Cinnamon

In India and Europe, cinnamon was a popular aphrodisiac and antiseptic. Often fought over, it was the reason for the Portuguese seizing Ceylon in 1505, the Dutch later taking the country from them, and the British grabbing it next. Today, cinnamon is grown in Madagascar, Africa, Indochina and Sri Lanka. When this large, subtropical tree is two years old, it is harvested twice a year for 30 years. Small amounts of the oil spice up Oriental perfume blends. Eugenol isolated from the bark oil is turned into synthetic vanilla.

Family: Lauraceae

Extraction: Distilled from the leaf or bark, cinnamon has a sweet, spicy-hot fragrance. The hotter, more expensive bark is composed of 40-50 percent cinnamaldehyde and 4-10 percent eugenol. It is reddish-brown. The leaf is 3 percent cinnamaldehyde and 70-90 percent eugenol.

Medicinal Action: Cinnamon helps stop menstrual cramps, indigestion, diarrhea, and genital and urinary infections. It increases sweating, and creates heat when used in a liniment.

Emotional Attribute: The smell relieves tension, steadies nerves and invigorates the senses. In very small amounts cinnamon can be an aphrodisiac.

Considerations: Both bark and leaf oils can irritate mucous membranes, but the bark oil is more hazardous. Use sparingly. Dermal irritant.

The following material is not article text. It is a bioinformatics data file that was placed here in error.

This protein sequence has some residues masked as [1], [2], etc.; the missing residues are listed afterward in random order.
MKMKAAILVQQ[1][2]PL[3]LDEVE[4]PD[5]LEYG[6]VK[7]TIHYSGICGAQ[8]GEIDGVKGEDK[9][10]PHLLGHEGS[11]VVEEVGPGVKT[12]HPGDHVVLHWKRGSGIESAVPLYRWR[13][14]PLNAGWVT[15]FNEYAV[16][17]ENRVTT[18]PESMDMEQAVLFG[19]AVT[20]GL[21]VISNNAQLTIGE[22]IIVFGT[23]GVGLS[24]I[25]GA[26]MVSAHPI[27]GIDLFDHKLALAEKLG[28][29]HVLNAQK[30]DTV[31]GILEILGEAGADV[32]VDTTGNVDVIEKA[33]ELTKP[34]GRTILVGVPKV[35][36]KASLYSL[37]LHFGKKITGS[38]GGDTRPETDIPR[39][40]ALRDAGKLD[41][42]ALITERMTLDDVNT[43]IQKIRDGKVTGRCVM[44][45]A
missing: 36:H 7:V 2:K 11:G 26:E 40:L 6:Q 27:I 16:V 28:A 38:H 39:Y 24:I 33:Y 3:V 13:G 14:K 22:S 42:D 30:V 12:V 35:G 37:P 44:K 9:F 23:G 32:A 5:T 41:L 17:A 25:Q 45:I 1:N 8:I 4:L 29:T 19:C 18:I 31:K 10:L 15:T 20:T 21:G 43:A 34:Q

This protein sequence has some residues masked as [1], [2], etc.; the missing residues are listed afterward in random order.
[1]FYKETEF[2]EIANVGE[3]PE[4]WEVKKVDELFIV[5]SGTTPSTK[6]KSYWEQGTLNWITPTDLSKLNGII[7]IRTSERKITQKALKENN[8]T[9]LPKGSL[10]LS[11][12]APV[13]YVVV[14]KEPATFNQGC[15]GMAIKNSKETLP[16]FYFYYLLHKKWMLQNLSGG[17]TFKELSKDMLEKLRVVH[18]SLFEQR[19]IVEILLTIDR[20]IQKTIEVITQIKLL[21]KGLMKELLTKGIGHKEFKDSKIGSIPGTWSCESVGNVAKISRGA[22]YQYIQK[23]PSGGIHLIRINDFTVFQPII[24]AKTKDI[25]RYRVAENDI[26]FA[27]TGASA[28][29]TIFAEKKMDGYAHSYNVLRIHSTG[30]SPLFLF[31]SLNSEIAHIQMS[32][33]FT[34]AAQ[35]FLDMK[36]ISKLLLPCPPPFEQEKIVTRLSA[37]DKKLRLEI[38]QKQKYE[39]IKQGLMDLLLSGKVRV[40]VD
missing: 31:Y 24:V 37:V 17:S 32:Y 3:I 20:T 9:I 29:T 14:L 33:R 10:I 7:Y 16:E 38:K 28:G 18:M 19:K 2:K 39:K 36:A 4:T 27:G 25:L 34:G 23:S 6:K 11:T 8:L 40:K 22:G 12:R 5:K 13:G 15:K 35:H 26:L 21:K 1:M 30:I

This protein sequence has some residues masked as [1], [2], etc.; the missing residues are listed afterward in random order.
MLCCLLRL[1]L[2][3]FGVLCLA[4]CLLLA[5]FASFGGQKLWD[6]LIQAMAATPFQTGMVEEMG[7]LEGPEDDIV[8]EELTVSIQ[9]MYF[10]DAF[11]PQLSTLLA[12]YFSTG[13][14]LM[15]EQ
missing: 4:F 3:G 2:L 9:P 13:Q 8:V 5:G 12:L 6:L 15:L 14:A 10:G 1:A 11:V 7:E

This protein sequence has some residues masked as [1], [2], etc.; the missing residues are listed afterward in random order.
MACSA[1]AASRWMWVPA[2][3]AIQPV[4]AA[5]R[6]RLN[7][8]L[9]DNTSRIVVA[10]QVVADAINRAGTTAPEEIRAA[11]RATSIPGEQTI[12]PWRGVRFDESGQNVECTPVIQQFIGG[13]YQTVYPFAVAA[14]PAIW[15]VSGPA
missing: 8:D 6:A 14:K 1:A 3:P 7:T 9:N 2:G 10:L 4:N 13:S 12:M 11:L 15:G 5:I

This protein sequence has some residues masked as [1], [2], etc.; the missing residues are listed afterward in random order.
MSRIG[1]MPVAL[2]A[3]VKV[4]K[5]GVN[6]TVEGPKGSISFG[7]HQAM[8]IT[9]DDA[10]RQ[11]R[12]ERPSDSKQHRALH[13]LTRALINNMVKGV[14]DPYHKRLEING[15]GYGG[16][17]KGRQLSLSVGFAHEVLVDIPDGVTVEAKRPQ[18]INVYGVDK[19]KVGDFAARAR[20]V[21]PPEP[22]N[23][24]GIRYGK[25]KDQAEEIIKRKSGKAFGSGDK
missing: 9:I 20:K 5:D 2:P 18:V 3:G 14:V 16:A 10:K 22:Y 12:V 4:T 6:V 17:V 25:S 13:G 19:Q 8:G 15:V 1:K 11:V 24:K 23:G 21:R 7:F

Associated Oils:

Cassia
(C. cassia) –This less expensive cinnamon substitute comes from China as kuei pi, where it is medicine, seasoning and incense. It flavors cola drinks and lemonade, and scents Yardley’s famous “Brown’s Windsor Soaps.”

Ceylon Cinnamon (C. verum) –From Ceylon, this antibacterial oil flavors mouthwashes, foods and drinks. Caution: it can be a skin irritant.

Camphor (C. camphora) –Unlike harsh mothballs (which are synthetic), the leaves and bark of “true” camphor are pleasant: woodsy with a hint of cardamom. The “fragrant” camphor from Formosa is even more pleasant, closely resembling rosewood. Long popular in China, where statues of Buddha were carved from camphor wood, camphor hydrosols in wine were digestive tonics, and chicken is still flavored by steaming it over camphor leaves. We’ve distilled the leaves of “fragrant” camphor into hydrosols for room fresheners and facial astringents. The Chinese harvest it by topping instead of felling the trees, although demand declined with the introduction of synthetic camphor in 1949. The odor counters shock and depression, and focuses one’s attention. Arabs say it reduces sexual desire. Camphor is excellent for lymphatic massage, but it is also a heart stimulant, so use cautiously. White camphor can be used safely in small amounts, but don’t use the more toxic brown or yellow camphor produced from heavier parts of the oil.

Borneo (Borneol) Camphor (Dryobalanops aromatica) –Used against plague and serious digestive infections, Marco Polo called borneo camphor the “balsam of disease.” The Chinese burn the incense during funerals and important ceremonies. They also use it to treat wounds, sprains, infectious disease and nerve pain, as well as nervous exhaustion. It is distilled from an exudation of the mature trees. Younger trees produce a pale-yellow liquid camphor, not readily available.

Kathi Keville Written by Kathi Keville

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